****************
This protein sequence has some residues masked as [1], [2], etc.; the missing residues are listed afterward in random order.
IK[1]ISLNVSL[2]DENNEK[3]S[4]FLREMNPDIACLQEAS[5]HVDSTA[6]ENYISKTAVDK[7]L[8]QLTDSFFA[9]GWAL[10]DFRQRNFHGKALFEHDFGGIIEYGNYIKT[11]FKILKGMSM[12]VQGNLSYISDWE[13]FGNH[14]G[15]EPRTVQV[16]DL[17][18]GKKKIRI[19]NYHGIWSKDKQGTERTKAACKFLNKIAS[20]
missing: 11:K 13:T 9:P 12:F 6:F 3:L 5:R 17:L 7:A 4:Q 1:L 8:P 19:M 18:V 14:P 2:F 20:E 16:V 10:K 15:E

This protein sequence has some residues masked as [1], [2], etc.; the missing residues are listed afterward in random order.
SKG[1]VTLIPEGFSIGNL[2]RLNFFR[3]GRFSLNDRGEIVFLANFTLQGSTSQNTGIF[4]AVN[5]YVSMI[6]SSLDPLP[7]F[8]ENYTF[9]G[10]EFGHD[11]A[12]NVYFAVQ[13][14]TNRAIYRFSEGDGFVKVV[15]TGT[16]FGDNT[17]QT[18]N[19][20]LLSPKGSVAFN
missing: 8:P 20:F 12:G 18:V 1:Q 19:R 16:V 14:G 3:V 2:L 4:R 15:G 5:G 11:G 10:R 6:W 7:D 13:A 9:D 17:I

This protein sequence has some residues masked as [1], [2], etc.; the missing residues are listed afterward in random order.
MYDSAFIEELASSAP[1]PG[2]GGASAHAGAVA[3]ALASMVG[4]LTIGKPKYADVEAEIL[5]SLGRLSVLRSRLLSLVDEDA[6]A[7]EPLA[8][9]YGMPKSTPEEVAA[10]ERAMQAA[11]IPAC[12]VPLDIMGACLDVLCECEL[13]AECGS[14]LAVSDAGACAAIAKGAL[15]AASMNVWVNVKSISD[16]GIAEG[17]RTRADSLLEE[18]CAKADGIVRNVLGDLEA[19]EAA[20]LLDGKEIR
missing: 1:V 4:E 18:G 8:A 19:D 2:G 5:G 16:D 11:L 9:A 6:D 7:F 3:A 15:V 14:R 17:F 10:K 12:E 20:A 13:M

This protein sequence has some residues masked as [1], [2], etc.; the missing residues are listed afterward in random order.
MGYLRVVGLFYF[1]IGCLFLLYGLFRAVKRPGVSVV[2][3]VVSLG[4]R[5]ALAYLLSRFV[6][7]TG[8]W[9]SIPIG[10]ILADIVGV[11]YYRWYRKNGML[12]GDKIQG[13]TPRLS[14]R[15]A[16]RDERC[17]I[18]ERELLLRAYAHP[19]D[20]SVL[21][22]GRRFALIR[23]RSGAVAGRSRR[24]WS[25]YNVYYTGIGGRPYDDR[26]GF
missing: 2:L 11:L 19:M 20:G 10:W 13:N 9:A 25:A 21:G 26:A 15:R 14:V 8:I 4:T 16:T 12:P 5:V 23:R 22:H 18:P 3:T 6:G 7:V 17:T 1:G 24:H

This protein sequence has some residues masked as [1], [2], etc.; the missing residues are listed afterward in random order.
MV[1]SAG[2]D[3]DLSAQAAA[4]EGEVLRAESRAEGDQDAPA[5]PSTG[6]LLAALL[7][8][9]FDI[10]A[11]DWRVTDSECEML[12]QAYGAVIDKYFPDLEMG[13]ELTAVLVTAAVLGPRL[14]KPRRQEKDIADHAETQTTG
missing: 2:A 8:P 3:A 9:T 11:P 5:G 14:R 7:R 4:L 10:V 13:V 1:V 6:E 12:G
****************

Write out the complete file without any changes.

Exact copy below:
This protein sequence has some residues masked as [1], [2], etc.; the missing residues are listed afterward in random order.
IK[1]ISLNVSL[2]DENNEK[3]S[4]FLREMNPDIACLQEAS[5]HVDSTA[6]ENYISKTAVDK[7]L[8]QLTDSFFA[9]GWAL[10]DFRQRNFHGKALFEHDFGGIIEYGNYIKT[11]FKILKGMSM[12]VQGNLSYISDWE[13]FGNH[14]G[15]EPRTVQV[16]DL[17][18]GKKKIRI[19]NYHGIWSKDKQGTERTKAACKFLNKIAS[20]
missing: 11:K 13:T 9:P 12:F 6:F 3:L 5:R 17:L 7:A 4:Q 1:L 8:P 19:M 18:V 14:P 2:F 20:E 16:V 10:K 15:E

This protein sequence has some residues masked as [1], [2], etc.; the missing residues are listed afterward in random order.
SKG[1]VTLIPEGFSIGNL[2]RLNFFR[3]GRFSLNDRGEIVFLANFTLQGSTSQNTGIF[4]AVN[5]YVSMI[6]SSLDPLP[7]F[8]ENYTF[9]G[10]EFGHD[11]A[12]NVYFAVQ[13][14]TNRAIYRFSEGDGFVKVV[15]TGT[16]FGDNT[17]QT[18]N[19][20]LLSPKGSVAFN
missing: 8:P 20:F 12:G 18:V 1:Q 19:R 16:V 14:G 3:V 2:L 4:R 15:G 5:G 11:G 10:R 6:W 7:D 13:A 9:D 17:I

This protein sequence has some residues masked as [1], [2], etc.; the missing residues are listed afterward in random order.
MYDSAFIEELASSAP[1]PG[2]GGASAHAGAVA[3]ALASMVG[4]LTIGKPKYADVEAEIL[5]SLGRLSVLRSRLLSLVDEDA[6]A[7]EPLA[8][9]YGMPKSTPEEVAA[10]ERAMQAA[11]IPAC[12]VPLDIMGACLDVLCECEL[13]AECGS[14]LAVSDAGACAAIAKGAL[15]AASMNVWVNVKSISD[16]GIAEG[17]RTRADSLLEE[18]CAKADGIVRNVLGDLEA[19]EAA[20]LLDGKEIR
missing: 1:V 4:E 18:G 8:A 19:D 2:G 5:G 16:D 11:L 9:A 6:D 7:F 3:A 15:V 14:R 17:F 10:K 12:E 20:A 13:M

This protein sequence has some residues masked as [1], [2], etc.; the missing residues are listed afterward in random order.
MGYLRVVGLFYF[1]IGCLFLLYGLFRAVKRPGVSVV[2][3]VVSLG[4]R[5]ALAYLLSRFV[6][7]TG[8]W[9]SIPIG[10]ILADIVGV[11]YYRWYRKNGML[12]GDKIQG[13]TPRLS[14]R[15]A[16]RDERC[17]I[18]ERELLLRAYAHP[19]D[20]SVL[21][22]GRRFALIR[23]RSGAVAGRSRR[24]WS[25]YNVYYTGIGGRPYDDR[26]GF
missing: 2:L 11:L 19:M 20:G 10:W 13:N 9:A 25:A 21:G 26:A 15:R 14:V 8:I 4:T 16:T 12:P 5:V 23:R 22:H 18:P 3:T 6:G 7:V 17:T 1:G 24:H

This protein sequence has some residues masked as [1], [2], etc.; the missing residues are listed afterward in random order.
MV[1]SAG[2]D[3]DLSAQAAA[4]EGEVLRAESRAEGDQDAPA[5]PSTG[6]LLAALL[7][8][9]FDI[10]A[11]DWRVTDSECEML[12]QAYGAVIDKYFPDLEMG[13]ELTAVLVTAAVLGPRL[14]KPRRQEKDIADHAETQTTG
missing: 2:A 8:P 3:A 9:T 11:P 5:G 14:R 7:R 4:L 10:V 13:V 1:V 6:E 12:G